Imani406
Mar 16, 2018 rated it it was amazing
Finished this book a few days ago & honestly can’t stop thinking about it. This memoir is so important, one of the most important pieces of nonfiction I’ve read to date. Ward shun a light on the ills and racists attitudes towards black boys & men in America, using the tragic stories of friends & family who have died b/c of institutional racism. The construction of the memoir is genius, Ward shared the stories of her friends, cousin and brother while intertwining her own story and ref ...more
Kathleen
“Hello. We are here. Listen.”

In four years Jesmyn Ward lost five young men close to her to tragic deaths. The oldest was 32, the youngest 19, and they were beautiful, troubled, flawed and gifted. This is not an unusual story in communities experiencing poverty and racism, and when you multiply her experience out to all of these people, the weight of the loss is suffocating. Bravo to Ward for making us feel this. This book is like a Shakespearean tragedy for our times. It must have taken tremendo
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Book Riot Community
This book came out a few years ago but it feels like a perfect commentary on recent events and #BlackLivesMatter. Everyone (including Amanda, who listed this as her April 2016 pick) told me this book was beautiful and gutting but I still wasn’t prepared for Ward’s incredible memoir. I’d planned to read for just a half hour or so and found myself unable to break away from her story of grief and racism, the south and home, growing up and navigating the world as a black, poor or working class, sout ...more
Wilhelmina Jenkins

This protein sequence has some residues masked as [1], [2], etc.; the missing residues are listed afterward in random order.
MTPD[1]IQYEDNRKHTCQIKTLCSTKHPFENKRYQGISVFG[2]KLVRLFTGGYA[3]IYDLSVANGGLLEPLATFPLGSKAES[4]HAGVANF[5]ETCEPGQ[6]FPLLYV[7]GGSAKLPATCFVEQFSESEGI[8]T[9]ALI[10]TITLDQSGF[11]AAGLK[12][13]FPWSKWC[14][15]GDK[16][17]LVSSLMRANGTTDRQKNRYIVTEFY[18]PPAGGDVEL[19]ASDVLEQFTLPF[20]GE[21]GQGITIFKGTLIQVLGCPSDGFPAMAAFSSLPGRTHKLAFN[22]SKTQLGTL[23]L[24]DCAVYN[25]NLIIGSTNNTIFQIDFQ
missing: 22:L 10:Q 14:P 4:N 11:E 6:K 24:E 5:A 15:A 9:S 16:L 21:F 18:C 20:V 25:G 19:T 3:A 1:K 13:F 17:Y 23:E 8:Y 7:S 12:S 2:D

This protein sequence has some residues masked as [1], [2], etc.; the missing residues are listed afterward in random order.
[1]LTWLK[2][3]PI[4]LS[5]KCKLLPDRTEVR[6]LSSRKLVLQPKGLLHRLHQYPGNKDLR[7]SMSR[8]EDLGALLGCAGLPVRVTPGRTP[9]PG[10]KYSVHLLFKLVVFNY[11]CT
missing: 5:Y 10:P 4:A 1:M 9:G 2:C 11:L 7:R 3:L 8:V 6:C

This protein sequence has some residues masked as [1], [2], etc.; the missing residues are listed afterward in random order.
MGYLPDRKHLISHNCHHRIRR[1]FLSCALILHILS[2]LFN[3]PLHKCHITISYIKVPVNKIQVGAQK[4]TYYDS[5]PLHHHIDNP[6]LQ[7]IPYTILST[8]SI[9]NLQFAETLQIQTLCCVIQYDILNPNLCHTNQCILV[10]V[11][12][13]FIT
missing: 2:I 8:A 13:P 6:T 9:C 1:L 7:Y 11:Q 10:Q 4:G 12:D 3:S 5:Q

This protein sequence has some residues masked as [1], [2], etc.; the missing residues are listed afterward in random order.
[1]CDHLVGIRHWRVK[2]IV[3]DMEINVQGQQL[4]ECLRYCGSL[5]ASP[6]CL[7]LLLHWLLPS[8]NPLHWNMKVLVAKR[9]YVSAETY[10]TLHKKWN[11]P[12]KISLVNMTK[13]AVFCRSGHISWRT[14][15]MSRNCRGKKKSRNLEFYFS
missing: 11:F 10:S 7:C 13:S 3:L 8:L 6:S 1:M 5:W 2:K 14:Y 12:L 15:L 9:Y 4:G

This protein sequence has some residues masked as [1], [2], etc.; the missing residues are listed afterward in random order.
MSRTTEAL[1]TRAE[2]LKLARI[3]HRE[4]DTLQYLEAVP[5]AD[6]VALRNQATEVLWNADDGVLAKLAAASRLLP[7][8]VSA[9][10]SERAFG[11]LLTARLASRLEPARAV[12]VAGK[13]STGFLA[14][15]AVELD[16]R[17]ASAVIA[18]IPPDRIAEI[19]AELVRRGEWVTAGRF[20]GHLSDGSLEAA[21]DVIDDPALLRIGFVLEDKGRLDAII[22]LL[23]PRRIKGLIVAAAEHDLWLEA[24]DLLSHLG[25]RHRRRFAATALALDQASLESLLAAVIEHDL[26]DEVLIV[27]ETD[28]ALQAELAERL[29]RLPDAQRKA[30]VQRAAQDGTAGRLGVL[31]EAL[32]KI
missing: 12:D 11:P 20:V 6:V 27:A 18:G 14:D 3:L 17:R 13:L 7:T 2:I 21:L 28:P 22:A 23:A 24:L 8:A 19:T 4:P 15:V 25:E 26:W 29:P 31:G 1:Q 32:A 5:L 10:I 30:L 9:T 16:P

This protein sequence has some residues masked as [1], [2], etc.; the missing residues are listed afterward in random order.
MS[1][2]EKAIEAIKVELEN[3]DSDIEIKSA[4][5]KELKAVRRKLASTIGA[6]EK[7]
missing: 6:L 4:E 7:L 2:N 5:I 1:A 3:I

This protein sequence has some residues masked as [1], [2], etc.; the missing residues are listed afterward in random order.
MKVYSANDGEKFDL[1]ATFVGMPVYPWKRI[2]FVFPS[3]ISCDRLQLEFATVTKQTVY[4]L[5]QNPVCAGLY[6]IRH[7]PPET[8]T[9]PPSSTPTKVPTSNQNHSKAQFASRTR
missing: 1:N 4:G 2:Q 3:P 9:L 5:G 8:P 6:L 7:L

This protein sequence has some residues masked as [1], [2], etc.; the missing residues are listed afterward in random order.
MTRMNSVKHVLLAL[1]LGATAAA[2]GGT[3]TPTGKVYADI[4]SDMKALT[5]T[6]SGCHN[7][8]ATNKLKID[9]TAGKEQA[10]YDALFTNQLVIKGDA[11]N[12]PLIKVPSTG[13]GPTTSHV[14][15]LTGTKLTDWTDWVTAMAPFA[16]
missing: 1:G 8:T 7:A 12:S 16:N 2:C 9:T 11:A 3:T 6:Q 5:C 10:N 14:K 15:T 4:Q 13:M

May 03, 2013 rated it it was amazing
Heart-wrenching, especially since the week that I read it is one in which the perilousness of the lives of young black men is the topic of so much national conversation. Undoubtedly the conversation will die down and some other topic will take its place, but this book stands as testimony to the loss to family and community of these young lives. Ward writes about 5 young black men, family and friends, who died within a few short years in her small, impoverished community for reasons that vary but ...more
Alice Lippart
Raw, honest and intensely personal. Very, very good.
Diane S ☔
Aug 12, 2013 rated it really liked it
Ward and her family lived for generations in De Lisle. Mississippi. When she was growing up, after having assumed responsibility for her younger siblings, she only wanted to escape. She manages this when she attend college, but her brother was not so lucky. Her hometown. with its lack of educational opportunities, subsequent poverty would cost many their lives. From 2000-2004, she would find herself reeling from 5 deaths, the first her brother from a drunk driver, and then friends would follow. ...more
Celeste Ng
Sep 18, 2013 added it
Shelves: nonfiction
Searing and heartbreaking. I literally picked this book up off the coffee table to carry it upstairs before bed and ended up reading the entire thing standing up there in the living room.
Snotchocheez
Dec 17, 2013 rated it really liked it
I knew after reading the intensely personal, haunting (and a little over-exuberant) National Book Award winner Salvage the Bones about the months leading up to Katrina's landfall in rural Mississippi, Ms. Ward did not exorcise all the demons she needed to. There was a larger story-behind-the-story that was clamoring to be told.

If ever there was a book that could possibly put me in the shoes of someone growing up poor and Black, with no hope to escape the poverty and violence seemingly endemic to
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Ann
Oct 31, 2013 rated it it was amazing
I found SALVAGE THE BONES painful to read, and hoped some of the worst parts of those characters' lives were pure fiction. Now, having read Ward's devastating memoir, MEN WE REAPED, I realize how much truth her earlier National Book Award-winning novel told.

Ward's life is laid open like a wound in these pages, honest and unadulterated. She doesn't try to impress us with who she is, what she has done, what happened to the people (especially the men) in her life. Ward writes with deep love and res